16. Montreal: Look for Carey Price to start getting a little more rest in the near future. Backup Alex Auld has only started four games and expects to start getting more work.
17. Chicago: Jonathan Toews and Duncan Keith might be going to the all-star game, but they’d much rather be back in the playoffs. The defending champions are currently on the bubble.
18. Nashville: The season could hinge on an important stretch of road games as the team plays 10 of its next 12 games away from Bridgestone Arena.
19. Phoenix: Shane Doan is starting to look more like himself. The Coyotes captain had a slow start to the season, but has six goals and 10 points in the past five games.
20. Minnesota: Nothing tells the story of how tough goals are to come by for the Wild than the fact a defenceman (Brent Burns with 12) and an agitator (Cal Clutterbuck with 11) currently lead the way.
21. Carolina: Quietly creeping into the playoff picture in the Eastern Conference, the Hurricanes will continue counting on rookie Jeff Skinner. He and captain Eric Staal are the only players on the roster with more than 10 goals.
22. Columbus: The road hasn’t been very kind to the Blue Jackets of late. They better reduce that trend during the two trips they have left before the all-star break.
23. Calgary: All eyes remain on Jay Feaster as he tries to chart a new course for the Flames. It won’t be easy with 11 no-trade contracts and $56 million already committed to players next season.
24. Florida: It’s going to take a serious push for them to keep the NHL’s longest playoff drought from reaching 10 seasons. Will GM Dale Tallon start making changes before the trade deadline or wait until the summer?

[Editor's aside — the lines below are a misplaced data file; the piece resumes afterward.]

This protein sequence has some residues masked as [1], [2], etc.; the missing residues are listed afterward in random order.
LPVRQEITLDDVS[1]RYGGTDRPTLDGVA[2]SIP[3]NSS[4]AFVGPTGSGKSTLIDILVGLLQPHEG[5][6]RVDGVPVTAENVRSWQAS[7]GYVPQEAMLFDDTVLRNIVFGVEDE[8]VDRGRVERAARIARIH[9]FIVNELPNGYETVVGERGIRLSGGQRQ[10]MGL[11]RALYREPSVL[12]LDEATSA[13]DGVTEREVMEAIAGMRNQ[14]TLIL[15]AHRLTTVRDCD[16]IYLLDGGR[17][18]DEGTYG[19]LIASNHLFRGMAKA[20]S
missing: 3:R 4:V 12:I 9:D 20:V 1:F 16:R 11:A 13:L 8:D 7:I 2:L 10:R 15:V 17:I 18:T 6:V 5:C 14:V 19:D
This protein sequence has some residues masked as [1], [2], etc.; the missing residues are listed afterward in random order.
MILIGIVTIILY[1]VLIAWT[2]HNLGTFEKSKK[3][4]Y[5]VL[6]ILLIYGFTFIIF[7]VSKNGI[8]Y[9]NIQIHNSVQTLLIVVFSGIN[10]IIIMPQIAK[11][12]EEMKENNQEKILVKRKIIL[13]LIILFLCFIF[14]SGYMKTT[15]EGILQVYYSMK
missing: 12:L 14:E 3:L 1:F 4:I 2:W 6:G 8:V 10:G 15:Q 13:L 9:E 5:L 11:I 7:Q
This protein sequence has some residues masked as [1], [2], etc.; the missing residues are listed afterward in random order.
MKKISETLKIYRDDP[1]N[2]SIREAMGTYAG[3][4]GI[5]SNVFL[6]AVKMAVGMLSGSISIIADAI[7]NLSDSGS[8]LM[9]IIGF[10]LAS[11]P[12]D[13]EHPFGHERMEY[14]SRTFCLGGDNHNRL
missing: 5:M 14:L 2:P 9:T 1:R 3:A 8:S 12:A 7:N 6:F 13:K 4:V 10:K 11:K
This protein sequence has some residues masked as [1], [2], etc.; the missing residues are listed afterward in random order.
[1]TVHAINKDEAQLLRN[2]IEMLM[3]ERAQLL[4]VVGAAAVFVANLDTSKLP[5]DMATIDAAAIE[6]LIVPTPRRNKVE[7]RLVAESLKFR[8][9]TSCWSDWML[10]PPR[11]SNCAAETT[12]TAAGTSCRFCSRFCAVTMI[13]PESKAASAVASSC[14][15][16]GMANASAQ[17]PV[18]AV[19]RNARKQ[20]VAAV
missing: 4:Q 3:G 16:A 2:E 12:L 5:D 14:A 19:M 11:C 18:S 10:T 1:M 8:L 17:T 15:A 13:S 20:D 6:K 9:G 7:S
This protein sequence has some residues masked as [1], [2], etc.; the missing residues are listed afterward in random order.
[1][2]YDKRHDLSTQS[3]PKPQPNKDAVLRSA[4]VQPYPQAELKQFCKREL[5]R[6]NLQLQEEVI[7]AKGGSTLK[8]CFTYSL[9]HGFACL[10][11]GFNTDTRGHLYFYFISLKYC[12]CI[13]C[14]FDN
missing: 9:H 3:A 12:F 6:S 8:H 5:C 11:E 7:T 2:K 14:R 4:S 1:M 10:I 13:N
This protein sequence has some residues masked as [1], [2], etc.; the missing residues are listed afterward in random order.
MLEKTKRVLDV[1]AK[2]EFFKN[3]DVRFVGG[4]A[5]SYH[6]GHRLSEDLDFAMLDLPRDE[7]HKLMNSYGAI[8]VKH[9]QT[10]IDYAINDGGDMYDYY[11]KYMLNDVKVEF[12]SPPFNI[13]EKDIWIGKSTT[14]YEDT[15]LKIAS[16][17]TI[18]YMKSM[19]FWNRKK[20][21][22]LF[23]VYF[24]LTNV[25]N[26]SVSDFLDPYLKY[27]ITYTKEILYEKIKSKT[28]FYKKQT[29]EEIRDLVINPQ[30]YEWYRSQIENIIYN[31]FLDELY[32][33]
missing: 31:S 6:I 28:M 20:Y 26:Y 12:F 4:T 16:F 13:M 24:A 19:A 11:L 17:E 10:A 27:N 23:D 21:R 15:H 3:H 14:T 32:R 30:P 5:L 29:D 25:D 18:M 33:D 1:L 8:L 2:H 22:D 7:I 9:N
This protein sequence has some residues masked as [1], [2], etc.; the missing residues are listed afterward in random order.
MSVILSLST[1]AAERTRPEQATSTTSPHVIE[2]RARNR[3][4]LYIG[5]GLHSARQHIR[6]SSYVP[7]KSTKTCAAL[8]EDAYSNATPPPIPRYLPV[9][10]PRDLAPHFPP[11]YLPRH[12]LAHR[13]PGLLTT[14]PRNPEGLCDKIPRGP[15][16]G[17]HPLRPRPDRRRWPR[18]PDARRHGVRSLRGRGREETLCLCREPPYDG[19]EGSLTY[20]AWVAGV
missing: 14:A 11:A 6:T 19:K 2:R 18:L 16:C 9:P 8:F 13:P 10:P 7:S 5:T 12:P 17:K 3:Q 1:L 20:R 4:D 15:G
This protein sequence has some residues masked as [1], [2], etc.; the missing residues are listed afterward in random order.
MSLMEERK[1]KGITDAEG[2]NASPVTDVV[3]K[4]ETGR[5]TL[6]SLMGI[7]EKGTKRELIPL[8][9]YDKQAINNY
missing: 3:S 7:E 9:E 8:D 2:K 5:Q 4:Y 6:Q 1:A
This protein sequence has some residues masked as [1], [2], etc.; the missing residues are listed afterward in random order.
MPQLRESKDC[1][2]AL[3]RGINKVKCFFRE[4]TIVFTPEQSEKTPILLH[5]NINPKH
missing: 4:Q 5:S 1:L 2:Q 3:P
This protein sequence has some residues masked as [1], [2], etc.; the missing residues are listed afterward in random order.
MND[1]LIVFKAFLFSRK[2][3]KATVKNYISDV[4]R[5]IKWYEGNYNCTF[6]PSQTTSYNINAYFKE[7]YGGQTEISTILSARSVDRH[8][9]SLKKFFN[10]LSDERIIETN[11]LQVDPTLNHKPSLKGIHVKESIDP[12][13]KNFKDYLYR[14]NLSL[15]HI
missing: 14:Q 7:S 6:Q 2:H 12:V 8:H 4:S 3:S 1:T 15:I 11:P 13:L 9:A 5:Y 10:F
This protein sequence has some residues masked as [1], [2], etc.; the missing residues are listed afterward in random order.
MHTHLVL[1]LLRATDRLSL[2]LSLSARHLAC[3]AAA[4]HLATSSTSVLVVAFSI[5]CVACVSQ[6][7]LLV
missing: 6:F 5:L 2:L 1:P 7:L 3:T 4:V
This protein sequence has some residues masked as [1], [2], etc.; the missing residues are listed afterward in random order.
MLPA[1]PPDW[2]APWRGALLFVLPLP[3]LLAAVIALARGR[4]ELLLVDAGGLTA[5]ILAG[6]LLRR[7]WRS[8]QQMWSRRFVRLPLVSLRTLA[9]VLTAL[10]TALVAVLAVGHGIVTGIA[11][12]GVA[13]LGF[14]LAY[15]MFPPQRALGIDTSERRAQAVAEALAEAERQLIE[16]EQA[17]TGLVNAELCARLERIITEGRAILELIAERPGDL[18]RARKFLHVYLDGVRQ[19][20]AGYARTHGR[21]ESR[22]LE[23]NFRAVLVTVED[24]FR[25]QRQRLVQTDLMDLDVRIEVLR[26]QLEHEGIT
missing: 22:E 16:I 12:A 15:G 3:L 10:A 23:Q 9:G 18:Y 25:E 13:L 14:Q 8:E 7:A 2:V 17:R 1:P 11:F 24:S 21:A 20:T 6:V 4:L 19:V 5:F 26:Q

25. Buffalo: With the world junior tournament being held at HSBC Arena, the Sabres have been living out of their suitcases. They played in Western Canada, returned home for one game and are now back on the West Coast in the U.S.
26. Ottawa: Sergei Gonchar was a celebrated free-agent signing, but he’s struggled mightily with the Sens. The defenceman has just 18 points and is a brutal minus-20 so far.
27. Edmonton: The loss of defenceman Ryan Whitney will be a tough one for the young team. But boy do they look like they’re having fun again in Edmonton.
28. Toronto: Mikhail Grabovski has been a notable bright spot in a pretty dark season. He has nine goals in his last 12 games and became a father for the first time last week.
29. N.Y. Islanders: Roloson gets traded and then Rick DiPietro tweaks his groin, leaving the surging Islanders with goaltenders that have a grand total of two NHL appearances between them—Nathan Lawson and Kevin Poulin.
30. New Jersey: Not much has changed with Jacques Lemaire back behind the bench. The Devils have gone 1-5-0 since he replaced John MacLean two days before Christmas.